WHY  BRITONS  DON'T  EAT  SWANS,  FRENCH EAT  HORSES,  FILIPINOS  EAT  'BALUT' & CHINESE  EAT  EVERYTHING

BOZHOU CITY,
JUNE 28, 2008
(STAR) By Wilson Lee Flores Sunday, June 22, 2008 There is no love sincerer than the love of food. — George Bernard Shaw

Sacred cows make the best hamburger. — Mark Twain

Tomatoes and oregano make it Italian, wine and tarragon make it French, sour cream makes it Russian, lemon and cinnamon make it Greek, soy sauce makes it Chinese, garlic makes it good. — Alice May Brock

Anhui province, China — Philippine STAR readers James Sumner of Wales and his girlfriend Francesca Boza of England, recent tourists to the Philippines, e-mailed this writer to say they found lots of Philippine foods delicious and exotic, like that 20th-century concoction halo-halo, the Kapampangan-invented sisig (please e-mail where we can find the best sisig in Metro Manila), the Bicolano laing, the Ilocano pinakbet, “the unforgettable green mango shake” (their favorite), sour soup of sinigang, “the sweet Filipino-style spaghetti with hotdogs at Jollibee,” and many others.

They lament — and I agree — that it’s a tragedy so many Western tourists come to the Philippines to explore Banaue Rice Terraces, swim with the whale sharks of Donsol, Bicol and visit the diving spots of various isles but are less adventurous with foods and almost always prefer the familiarity of Western-style fast food. They, however, describe our balut as “inscrutable” and also lament the fact that some of us eat man’s best friend — dogs.

When they learned that I’m ethnic Chinese, they said they’ve never tried chicken feet in dimsum restos and they lamented the fact that we love to eat shark’s fin soup.

I apologize to them and other environmentalists, but I couldn’t restrain my love of shark’s fin soup (the authentic one, because there are some cheap fakes), also bird’s nest soup (El Nido in Palawan produces some of Asia’s best) and others.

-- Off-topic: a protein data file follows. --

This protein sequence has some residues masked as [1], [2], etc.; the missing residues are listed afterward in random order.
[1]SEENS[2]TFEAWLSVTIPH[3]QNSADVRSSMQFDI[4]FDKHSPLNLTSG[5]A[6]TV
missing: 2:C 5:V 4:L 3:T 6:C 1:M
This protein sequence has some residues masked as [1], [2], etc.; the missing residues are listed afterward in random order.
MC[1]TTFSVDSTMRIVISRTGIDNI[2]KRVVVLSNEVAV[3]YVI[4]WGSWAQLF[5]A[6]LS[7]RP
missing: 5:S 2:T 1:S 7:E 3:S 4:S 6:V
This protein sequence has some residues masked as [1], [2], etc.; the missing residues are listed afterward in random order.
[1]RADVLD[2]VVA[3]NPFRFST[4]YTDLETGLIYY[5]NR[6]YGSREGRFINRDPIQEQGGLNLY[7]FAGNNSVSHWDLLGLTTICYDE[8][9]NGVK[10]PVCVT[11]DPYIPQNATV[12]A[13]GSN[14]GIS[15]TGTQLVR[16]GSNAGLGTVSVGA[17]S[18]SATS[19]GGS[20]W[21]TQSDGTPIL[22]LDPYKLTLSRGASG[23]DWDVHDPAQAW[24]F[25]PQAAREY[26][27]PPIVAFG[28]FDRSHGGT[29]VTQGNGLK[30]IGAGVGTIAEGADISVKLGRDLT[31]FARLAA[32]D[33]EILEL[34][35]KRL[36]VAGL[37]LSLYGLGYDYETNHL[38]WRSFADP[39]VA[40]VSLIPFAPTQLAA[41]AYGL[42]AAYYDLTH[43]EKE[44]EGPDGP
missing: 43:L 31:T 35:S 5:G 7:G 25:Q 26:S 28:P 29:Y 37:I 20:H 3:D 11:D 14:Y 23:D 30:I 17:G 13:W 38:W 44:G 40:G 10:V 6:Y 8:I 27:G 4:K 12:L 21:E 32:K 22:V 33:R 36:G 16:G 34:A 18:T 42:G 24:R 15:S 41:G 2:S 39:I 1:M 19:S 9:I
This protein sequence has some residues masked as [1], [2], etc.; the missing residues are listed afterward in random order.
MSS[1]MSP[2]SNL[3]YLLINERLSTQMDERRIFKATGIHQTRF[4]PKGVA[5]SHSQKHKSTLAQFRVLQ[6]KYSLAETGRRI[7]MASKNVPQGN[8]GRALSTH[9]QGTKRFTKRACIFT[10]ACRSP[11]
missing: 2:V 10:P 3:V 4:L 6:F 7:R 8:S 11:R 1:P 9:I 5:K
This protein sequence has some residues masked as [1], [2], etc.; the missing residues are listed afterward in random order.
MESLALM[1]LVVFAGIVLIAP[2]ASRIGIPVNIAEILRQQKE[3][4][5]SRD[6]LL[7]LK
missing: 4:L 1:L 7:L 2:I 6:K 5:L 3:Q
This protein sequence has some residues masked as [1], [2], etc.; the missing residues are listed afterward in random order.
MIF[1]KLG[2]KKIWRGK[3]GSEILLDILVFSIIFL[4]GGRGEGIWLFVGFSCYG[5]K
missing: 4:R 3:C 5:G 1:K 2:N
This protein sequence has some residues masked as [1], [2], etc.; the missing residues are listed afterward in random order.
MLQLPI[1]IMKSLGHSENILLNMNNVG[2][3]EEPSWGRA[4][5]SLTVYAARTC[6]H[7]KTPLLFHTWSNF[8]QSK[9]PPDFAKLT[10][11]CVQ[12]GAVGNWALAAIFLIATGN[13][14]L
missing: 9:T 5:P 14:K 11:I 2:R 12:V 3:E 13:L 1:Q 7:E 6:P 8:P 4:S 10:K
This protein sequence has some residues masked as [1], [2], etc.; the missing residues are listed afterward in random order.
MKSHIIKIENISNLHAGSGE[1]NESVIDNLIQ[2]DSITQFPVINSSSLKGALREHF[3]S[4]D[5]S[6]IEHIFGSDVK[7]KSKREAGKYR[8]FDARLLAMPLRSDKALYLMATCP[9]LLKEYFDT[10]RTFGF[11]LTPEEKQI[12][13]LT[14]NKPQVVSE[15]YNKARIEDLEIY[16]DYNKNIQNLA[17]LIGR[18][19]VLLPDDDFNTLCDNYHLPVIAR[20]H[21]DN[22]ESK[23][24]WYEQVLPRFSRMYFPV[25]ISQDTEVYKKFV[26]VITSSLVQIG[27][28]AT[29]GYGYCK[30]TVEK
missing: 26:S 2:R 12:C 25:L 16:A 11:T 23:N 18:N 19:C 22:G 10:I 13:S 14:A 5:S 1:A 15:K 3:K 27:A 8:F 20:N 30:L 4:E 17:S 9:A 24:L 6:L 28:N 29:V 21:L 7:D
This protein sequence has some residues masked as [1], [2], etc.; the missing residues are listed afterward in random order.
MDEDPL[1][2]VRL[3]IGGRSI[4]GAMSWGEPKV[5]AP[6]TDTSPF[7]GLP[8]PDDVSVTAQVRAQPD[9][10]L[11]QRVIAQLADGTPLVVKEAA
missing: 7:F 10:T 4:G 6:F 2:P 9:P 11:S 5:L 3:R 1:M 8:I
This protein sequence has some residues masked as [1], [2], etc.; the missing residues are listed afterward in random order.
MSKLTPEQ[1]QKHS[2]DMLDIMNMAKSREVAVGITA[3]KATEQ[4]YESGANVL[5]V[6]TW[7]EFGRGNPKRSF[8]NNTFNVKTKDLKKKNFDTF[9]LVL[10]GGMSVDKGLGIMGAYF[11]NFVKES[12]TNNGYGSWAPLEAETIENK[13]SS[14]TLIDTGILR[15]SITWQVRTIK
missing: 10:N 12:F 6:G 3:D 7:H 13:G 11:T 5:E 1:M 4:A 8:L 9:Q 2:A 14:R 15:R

It’s also quite unfair and a bit of a Western double standard, I e-mailed my new friends, that they are not lamenting the puzzling French tradition of cooking and eating horsemeat. No kidding: the cultured and civilized French do eat horses!

I have a French friend who explained to me that after the earth-shaking French Revolution in 1789, the people took the thoroughbred equines maintained by their aristocracy and cooked the horsemeat to alleviate poverty among the French masses. She explained it’s as if we in the Philippines were to take away the prized fighting cocks of our local elites and cook them as fried chicken! She claims horsemeat is delicious — low in fat and high in protein.

Jokingly, I e-mailed back to James and Francesca in the UK that if they continued to complain about our Philippine balut or the Chinese love of shark’s fin soup, I would have to fly to England and cook their swans, roasted style, and also get swan eggs to incubate into swan balut! Of course, they were aghast and scandalized, asking via e-mail how I came to know that it’s illegal to eat swans in the United Kingdom. I’m not kidding: I am planning to join a tour package of Europe from October to December this year, and then afterwards travel to Latin America early next year to explore history, birthplaces of literary writers, poets, ancient battles and, of course, exotic foods and wines.